In honour of National Dog Day, which is taking twitter by storm (at least among ‘twitterstorians’ who have been posting nice pictures of historical dogs all day), here’s my favourite WWI Balkan dog story from the IWM archives:
In his 1970 memoir, C R Hennessey recalled how he and his regiment had acquired a mascot, a small black and white terrier trotting along side their march, “so we dubbed him “Mick” and took him on the strength of the Platoon for rations and billeting.”
There is no doubt that one can cope with things under very adverse conditions when one has the old familiar faces about him. Which thought reminded me that we hadn’t seen anything of our terrier “Mick” since the pervious afternoon. It seemed to us that he couldn’t have survived the cold and wet, but to our great surprise and delight he suddenly appeared with his tail erect, and looking the perkiest member of “C” Company. We learned that Will’s groom, one Cpl. Parker, had taken pity on him and carried him on his saddle under cover of his ground sheet… we thought that Mick, being only a civilian as you might say, was entitled to more comfortable quarters than the Army could provide at this time. So we hunted around and managed to find him a very good home at the neighbouring base camp where, in a Q.M.Stores, his future comfort would be assured.
C R Hennessey, “Papers,” IWM 03/31/1, 132,141.
I’m sitting at home finishing up an upcoming presentation and social media reminds me that it is St Patrick’s Day.
I recalled a passage I read recently in Patrick McGill’s The Red Horizon:
St Patrick’s day was an event. We had a half holiday, and at night, with the aid of beer, we made merry as men can on St Patrick’s Day. …for to all St. Patrick was an admirable excuse for having a good and rousing time. (page 36)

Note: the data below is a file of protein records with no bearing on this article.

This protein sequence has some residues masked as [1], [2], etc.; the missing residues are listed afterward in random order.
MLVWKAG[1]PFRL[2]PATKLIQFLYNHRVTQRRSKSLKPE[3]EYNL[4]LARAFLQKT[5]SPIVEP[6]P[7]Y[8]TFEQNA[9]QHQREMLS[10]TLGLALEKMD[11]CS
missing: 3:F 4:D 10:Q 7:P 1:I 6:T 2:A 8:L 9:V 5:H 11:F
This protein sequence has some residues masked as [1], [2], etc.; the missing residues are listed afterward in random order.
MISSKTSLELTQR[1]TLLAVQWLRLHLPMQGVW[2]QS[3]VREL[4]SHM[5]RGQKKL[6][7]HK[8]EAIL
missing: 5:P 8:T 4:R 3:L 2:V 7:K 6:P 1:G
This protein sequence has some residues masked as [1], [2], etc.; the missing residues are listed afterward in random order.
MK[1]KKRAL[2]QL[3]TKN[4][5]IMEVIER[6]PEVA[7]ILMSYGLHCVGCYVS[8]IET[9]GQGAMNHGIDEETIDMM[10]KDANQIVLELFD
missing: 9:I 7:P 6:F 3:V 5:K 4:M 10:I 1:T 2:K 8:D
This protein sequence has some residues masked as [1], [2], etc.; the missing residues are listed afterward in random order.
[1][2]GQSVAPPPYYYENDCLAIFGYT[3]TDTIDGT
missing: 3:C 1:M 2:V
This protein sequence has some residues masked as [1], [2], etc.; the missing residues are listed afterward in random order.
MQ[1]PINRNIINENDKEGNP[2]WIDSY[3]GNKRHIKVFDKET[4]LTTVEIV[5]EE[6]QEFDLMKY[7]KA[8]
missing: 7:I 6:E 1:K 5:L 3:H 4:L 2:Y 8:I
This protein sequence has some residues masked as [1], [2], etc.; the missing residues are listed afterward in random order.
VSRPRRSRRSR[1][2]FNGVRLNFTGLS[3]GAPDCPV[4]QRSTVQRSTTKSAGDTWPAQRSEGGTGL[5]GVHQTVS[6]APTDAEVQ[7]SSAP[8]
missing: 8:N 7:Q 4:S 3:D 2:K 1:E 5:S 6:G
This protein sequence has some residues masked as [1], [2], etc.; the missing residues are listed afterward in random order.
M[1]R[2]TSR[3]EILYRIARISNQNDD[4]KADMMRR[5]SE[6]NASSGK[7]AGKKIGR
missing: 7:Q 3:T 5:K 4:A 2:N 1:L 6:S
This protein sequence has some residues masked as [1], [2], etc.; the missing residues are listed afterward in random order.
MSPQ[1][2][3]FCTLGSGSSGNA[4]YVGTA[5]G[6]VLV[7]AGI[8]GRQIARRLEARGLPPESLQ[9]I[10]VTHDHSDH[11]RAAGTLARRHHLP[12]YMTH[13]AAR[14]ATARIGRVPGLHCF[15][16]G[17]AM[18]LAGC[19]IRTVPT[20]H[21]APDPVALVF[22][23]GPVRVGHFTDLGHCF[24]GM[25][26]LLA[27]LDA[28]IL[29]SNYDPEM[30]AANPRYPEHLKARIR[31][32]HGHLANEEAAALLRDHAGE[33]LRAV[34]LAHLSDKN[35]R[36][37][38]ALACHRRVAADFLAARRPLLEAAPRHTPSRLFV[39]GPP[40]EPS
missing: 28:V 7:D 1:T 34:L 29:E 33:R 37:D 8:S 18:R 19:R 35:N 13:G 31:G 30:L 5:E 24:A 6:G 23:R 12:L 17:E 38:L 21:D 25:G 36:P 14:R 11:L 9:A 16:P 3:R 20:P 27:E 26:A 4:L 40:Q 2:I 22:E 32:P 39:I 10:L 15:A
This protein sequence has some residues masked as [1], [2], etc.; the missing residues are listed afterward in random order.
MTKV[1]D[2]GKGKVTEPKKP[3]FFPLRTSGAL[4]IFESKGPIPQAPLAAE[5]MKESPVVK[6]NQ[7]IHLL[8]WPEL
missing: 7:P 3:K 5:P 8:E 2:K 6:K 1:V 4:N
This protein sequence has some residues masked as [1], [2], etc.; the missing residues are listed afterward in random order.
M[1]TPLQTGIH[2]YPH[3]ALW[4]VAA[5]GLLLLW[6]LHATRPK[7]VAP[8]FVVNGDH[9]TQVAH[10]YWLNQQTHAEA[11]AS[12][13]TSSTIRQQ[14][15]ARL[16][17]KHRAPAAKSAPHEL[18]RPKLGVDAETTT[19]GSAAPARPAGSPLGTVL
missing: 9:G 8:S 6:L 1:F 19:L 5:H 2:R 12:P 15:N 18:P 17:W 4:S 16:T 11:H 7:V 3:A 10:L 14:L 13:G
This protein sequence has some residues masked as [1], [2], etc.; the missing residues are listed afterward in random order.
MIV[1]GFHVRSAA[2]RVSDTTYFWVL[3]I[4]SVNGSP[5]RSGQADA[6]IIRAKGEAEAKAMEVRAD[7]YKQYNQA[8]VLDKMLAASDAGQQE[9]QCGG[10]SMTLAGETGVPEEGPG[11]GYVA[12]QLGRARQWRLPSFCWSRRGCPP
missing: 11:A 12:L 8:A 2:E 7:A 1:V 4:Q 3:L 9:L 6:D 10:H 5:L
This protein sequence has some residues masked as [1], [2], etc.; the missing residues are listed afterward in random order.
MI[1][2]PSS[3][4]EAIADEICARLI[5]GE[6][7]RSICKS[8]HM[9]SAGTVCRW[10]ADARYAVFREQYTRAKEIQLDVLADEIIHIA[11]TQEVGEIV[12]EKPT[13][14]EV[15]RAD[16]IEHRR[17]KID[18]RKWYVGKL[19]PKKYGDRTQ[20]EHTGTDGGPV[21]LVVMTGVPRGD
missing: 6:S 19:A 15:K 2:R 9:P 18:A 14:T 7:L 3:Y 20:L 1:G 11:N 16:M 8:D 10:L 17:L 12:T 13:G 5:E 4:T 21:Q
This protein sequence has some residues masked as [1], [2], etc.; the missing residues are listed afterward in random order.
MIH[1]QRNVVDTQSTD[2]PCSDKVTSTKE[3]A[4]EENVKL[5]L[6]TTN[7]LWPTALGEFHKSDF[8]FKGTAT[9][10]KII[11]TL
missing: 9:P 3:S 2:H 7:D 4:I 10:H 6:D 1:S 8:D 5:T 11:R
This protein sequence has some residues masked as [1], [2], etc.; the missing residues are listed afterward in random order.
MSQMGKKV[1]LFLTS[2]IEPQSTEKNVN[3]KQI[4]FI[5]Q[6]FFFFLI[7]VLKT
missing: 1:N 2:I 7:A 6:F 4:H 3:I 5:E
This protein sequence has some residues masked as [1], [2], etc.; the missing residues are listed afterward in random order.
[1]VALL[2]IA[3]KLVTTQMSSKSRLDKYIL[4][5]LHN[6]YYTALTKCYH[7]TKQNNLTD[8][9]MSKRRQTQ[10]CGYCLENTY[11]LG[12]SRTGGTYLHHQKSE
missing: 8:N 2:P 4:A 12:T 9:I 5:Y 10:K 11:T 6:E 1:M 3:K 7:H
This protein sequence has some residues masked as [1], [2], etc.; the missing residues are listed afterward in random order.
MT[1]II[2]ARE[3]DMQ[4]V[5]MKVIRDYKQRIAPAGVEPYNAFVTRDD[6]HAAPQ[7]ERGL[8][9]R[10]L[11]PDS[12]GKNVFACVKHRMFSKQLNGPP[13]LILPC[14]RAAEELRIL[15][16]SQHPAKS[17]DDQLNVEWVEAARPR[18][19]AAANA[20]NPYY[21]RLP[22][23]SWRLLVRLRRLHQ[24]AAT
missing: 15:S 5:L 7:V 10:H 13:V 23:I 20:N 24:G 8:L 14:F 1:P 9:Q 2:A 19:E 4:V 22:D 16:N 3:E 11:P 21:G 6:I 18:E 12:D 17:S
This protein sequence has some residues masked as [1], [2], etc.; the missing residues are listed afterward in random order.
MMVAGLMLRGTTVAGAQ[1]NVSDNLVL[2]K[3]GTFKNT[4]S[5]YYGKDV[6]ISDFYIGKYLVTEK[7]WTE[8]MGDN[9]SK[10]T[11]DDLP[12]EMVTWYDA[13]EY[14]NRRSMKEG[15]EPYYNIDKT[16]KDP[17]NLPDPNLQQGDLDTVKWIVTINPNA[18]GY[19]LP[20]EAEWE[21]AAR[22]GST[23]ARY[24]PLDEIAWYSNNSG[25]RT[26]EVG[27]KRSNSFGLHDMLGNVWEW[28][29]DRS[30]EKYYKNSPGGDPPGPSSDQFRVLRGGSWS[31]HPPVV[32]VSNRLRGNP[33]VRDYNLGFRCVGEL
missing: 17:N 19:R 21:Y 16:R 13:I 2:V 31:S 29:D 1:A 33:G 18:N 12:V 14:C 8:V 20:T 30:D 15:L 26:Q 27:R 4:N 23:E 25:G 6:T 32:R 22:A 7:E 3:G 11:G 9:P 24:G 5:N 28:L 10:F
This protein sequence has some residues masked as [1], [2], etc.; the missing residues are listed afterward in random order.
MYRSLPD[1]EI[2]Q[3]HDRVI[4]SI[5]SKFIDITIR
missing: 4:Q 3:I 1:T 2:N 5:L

An important excuse for many the world over to drink to excess, but not, tonight, for me. Instead I’ll celebrate by remembering some St Patrick’s Day celebrations (or lack thereof) in Salonika during the First World War.
For many soldiers, particularly among the Irish divisions, St Patrick’s day was a day for celebration with concerts, sporting matches, and yes, drinking. In 1917, while recuperating from malaria at St Patrick’s hospital in Malta, Private Brooks celebrated with a “St Patrick’s Day concert in Y.M.C.A.”
William Knott, a stretcher bearer with a field Ambulance in the 10th (Irish) Division, noted that the entire division was given a holiday for St Patrick’s Day in 1916, and he marked the holiday by attending a football match. The following year, Knott (a member of the Salvation army and a strong disapprover of strong drink) was visiting a friend.
We recalled the happy time we spent by the Shannon two year ago and proposed the writing of a book ‘From the Shannon to Struma’, it is true many and varied experiences we have had in the time in between these two St Patrick’s days. Unfortunately the night was a time of drinking for the majority and before 8 o’clock I do not think there was a dozen sober men in the camp. It is events like this that prolong this terrible war; it is a disgrace to the British nation!
On that note, I think I’ll have a glass of wine…
So infamously said a war office official to Dr Elsie Inglis, who did not go home and sit still, but instead founded the Scottish Women’s Hospitals.
I love the attention that historical figures get on International Women’s Day. I love the appreciation that women involved in the First World War now receive — so different from thirty, twenty, even ten years ago (when the wikipedia articles I’m linking to didn’t even exist. And no, I didn’t write them). I read with interest this article on Huffington Post about women rockin’ the boat during WWI, now making the rounds on twitter. No going home. No sitting still. I’m really glad of the well-served attention Elsie Inglis is finally receiving, including a residence in Belgrade being names after her. But it made me wonder, is that the most commonly used quote regarding women and the First World War?